Thursday 1 June 2017

Unitas Newsletter, June 2017 - Priest Director's Message

2017 has seen Pope Francis visit Sweden to mark the 500th anniversary of the beginning of the Lutheran Reformation. He both traced the positive aspects to Martin Luther’s religious thought and personality, praising him as a great Reformer, as well as warning Catholics of the present day of the dangers five centuries ago that contributed to the split, and that threaten the peace and future reconciliation in the present time: worldliness, corruption, greed, lust for power in the Church rather than the Church’s life of grace, the simplicity of “faith alone” in the power of God, and absolute hope and trust in the love of Christ for sinners, his forgiveness and our redemption.

Since all these virtues can be recognised in the lives of spiritual Catholics we know, and saints we venerate, and all the vices likewise penetrate all sides of humanity’s condition in the world, not just one Church or another, the large unanswered question is: why was it necessary to divide the Church in order to pursue the good and drive out the bad? What conviction, what principle is so inviolable that it stands above the Church’s unity in faith?

Advocates of the benefits of the Reformation have in recent years said that the breach was the result of a misunderstanding. At our events ten years ago to commemorate the martyrs on both sides, seeing that they were faithful unto death and paradoxically reached union with Christ in His sacrifice as they indicated the concrete possibility of our reconciliation in the world, one Anglican speaker remarked that Thomas Bilney, the first to lose his life under Henry VIII for Reformation ideas -and a heroic figure to the Protestants who came after him - would not have turned a hair at Vatican II, with his suggestions of reading the Bible in Church in English and the correction of abuses in spiritual matters (for unimpeachably Catholic reasons). Recently, the Catholic journalist Peter Stanford wrote a book that imagines how Martin Luther would have looked to us if he had emerged today. The case he proposes is that the perspective of today’s Catholic Church would have been able to address his concerns and embrace him through dialogue within the Church, welcome the spiritual renewal Luther wanted, correct Church governance and sponsor other good developments in the Church’s life. It would also re-balance his more extreme views, without disruption to communion. What if? Vatican II indeed called for the People of God to discover the Scriptures for themselves, expanding the amount read in the Liturgy, and permitting their proclamation in the vernacular. Under Pope St John Paul an agreement was reached between Catholics and Lutherans (since assented to by Methodists and Anglicans) on our justification by faith: that it is on account of the gift from God of faith in Christ that we are made righteous, not by good works - these are the essential fruits of faith and righteousness, for goodness in thought, word and deed are indispensable if our faith is real, thorough-going and authentic. The future Pope Benedict oversaw this agreement to overcome the great argument that stirred the Reformation movement; he later turned on a group of Protestant theologians from Germany and said, “If you had been truly Lutheran, we would have been one by now.”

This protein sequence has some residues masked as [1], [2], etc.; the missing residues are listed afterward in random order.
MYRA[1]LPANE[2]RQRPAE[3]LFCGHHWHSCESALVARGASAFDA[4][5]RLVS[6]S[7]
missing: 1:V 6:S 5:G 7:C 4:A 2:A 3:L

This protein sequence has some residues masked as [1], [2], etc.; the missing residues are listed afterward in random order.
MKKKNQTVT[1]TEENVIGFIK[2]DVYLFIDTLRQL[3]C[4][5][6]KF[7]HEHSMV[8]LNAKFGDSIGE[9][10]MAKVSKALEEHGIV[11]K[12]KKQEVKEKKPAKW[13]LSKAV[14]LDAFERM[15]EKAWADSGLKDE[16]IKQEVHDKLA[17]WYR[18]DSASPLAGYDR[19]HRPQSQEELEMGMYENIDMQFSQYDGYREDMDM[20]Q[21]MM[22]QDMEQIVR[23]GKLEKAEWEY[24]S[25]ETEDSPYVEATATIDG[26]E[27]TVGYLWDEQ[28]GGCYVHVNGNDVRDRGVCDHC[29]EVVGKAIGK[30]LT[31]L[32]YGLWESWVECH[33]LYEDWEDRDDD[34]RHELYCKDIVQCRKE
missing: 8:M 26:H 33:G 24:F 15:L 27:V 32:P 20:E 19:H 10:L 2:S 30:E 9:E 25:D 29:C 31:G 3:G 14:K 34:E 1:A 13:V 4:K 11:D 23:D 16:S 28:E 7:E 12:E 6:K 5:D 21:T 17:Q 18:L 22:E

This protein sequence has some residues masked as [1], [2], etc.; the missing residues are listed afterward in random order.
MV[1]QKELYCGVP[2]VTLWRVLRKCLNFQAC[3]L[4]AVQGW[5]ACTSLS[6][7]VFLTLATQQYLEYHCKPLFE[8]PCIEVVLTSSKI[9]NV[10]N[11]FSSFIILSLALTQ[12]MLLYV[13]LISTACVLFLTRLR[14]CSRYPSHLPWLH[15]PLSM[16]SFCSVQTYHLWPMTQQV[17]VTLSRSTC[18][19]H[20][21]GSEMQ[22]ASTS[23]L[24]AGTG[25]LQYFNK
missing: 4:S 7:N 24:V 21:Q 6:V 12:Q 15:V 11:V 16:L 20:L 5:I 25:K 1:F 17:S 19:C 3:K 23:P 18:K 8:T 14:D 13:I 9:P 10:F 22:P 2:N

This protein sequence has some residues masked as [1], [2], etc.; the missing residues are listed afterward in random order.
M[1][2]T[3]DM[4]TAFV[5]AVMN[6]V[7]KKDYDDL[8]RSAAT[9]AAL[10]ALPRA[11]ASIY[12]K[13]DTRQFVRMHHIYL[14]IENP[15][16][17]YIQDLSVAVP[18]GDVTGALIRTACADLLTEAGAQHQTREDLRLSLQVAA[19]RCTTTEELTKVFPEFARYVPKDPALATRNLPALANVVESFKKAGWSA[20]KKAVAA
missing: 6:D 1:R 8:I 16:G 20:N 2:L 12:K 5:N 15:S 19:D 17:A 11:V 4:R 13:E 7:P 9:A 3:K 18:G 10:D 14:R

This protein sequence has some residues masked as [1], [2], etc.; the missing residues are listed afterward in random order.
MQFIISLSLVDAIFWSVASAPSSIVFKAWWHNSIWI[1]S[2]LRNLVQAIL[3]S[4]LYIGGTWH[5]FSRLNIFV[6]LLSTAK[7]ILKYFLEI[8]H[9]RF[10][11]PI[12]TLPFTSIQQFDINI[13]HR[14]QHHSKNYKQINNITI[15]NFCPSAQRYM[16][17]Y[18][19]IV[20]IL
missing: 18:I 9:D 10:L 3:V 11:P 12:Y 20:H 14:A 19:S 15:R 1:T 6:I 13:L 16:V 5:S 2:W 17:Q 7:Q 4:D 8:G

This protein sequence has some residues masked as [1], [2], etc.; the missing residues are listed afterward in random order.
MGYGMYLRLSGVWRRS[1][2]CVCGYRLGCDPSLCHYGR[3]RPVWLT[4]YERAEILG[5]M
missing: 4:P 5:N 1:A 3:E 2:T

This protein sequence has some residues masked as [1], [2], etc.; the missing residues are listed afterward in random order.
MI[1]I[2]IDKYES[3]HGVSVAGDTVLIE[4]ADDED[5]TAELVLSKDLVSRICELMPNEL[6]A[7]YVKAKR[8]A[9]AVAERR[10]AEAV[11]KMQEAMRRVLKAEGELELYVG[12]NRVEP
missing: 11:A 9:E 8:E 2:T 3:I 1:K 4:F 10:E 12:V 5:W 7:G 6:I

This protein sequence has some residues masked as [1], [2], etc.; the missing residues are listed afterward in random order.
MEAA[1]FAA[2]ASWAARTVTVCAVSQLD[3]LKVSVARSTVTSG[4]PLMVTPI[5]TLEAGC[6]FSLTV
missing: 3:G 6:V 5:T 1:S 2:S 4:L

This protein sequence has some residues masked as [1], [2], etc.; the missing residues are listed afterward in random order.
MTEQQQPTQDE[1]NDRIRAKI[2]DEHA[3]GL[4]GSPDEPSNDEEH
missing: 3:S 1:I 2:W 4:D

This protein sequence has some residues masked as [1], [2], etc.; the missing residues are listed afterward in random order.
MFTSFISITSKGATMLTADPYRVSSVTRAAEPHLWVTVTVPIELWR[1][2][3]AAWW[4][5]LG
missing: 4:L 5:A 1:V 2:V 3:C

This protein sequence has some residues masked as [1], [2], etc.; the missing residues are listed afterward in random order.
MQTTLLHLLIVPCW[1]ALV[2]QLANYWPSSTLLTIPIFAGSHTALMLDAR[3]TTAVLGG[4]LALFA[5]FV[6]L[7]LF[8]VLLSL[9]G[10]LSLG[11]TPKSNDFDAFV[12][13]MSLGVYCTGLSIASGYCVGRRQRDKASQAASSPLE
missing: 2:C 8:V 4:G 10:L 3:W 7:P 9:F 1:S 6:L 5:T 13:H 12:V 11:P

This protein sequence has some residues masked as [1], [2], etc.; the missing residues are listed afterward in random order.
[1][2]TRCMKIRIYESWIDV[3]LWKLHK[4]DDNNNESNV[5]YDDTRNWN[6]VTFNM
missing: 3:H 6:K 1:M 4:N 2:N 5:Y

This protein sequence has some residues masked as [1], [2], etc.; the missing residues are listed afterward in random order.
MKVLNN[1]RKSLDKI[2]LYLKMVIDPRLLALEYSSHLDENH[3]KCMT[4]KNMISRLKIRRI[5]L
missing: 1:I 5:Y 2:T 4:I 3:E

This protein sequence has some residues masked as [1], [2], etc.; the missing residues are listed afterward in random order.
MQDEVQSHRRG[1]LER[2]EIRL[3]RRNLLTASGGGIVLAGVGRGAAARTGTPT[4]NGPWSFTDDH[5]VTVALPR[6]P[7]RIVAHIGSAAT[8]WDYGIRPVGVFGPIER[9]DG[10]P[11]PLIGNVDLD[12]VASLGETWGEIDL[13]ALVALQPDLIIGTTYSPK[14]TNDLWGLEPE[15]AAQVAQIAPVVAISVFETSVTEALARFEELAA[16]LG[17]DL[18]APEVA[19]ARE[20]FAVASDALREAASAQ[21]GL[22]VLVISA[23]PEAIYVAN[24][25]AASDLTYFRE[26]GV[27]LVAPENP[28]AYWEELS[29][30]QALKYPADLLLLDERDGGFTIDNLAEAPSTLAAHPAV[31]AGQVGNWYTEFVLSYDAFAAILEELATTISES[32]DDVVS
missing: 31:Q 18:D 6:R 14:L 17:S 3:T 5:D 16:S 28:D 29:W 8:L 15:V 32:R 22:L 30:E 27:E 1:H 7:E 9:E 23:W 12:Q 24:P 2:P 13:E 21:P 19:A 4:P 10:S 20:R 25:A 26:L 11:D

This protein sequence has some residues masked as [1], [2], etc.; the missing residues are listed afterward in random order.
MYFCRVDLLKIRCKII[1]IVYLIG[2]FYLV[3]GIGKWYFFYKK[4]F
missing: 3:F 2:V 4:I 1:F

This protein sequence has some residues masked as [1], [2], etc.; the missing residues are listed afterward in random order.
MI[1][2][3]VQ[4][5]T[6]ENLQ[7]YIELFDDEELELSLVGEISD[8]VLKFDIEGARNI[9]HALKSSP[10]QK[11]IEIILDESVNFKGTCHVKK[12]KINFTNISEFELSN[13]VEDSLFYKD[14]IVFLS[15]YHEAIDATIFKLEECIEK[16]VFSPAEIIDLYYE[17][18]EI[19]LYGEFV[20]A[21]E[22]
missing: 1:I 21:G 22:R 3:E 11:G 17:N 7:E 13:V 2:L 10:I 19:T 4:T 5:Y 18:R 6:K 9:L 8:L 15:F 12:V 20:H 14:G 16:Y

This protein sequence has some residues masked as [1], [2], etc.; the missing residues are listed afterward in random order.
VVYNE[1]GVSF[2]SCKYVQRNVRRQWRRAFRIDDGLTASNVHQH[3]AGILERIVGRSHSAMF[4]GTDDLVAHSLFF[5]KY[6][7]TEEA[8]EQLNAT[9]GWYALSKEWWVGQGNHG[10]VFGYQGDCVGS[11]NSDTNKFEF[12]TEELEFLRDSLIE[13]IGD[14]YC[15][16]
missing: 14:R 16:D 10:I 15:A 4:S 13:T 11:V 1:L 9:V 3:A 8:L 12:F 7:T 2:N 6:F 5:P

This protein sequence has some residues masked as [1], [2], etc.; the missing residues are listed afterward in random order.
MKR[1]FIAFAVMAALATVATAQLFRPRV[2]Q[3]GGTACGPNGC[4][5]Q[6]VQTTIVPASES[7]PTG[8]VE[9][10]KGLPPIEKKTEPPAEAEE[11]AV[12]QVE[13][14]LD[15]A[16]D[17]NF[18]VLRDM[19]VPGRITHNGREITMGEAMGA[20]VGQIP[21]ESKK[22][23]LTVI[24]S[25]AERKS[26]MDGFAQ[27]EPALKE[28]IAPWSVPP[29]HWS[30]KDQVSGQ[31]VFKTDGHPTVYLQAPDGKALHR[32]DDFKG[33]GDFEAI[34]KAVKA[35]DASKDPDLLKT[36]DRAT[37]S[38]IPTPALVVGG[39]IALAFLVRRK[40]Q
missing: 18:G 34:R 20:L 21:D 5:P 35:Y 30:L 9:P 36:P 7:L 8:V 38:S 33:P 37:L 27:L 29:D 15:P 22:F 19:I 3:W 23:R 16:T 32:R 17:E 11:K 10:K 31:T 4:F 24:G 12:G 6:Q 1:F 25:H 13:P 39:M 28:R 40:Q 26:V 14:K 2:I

Yet Luther went further than the desire for spiritual renewal, reform to governance, and better participation of the people in worship and sacrament to their daily conversion. He re-cast the Eucharist so that it appeared the same way as before, but concealed the loss of the Roman Canon (which was never heard by the people), and so removed the Eucharistic sacrifice and the core purpose of priesthood. There is an echo in England among Catholic recusants who still say, “Protestants think that our forebears died for the Pope; we know they died for the Mass.” Luther rejected not only the activities of the papacy of its day, but the need for a universal pastor cementing, ensuring and providing for the Church’s unity altogether. He envisaged the universal Church on earth to be an association of local churches, differently reformed and reshaped with a united confession of faith, rather than as a visible, organic whole. Yet his common confession could not be agreed. Identifying Catholic bishops as temporal lords, he viewed the episcopate as not essential for apostolic succession, but merely beneficial for pastoral organisation and the better preaching of the Gospel. He also found that, because his Reformation movement relied on protection and nurture from princes who used it to flex their independent muscles from the authority of the Catholic Emperor, he needed to back Philip of Hesse, and emboldened him to marry again, even though his wife yet lived. The Reformers Bucer and Melanchthon concurred.  The assault on the bond of matrimony was famously emulated in England by Cranmer and directly led to the martyrdoms of the Carthusians and Thomas More.

To summarise: even if there were great misunderstandings on points of belief and the interpretation of the Scriptures, there was a deliberate intention to alter the fundamental faith and order of the one Church across time and place; and this translated into practice and thus into division with pain and suffering on all sides.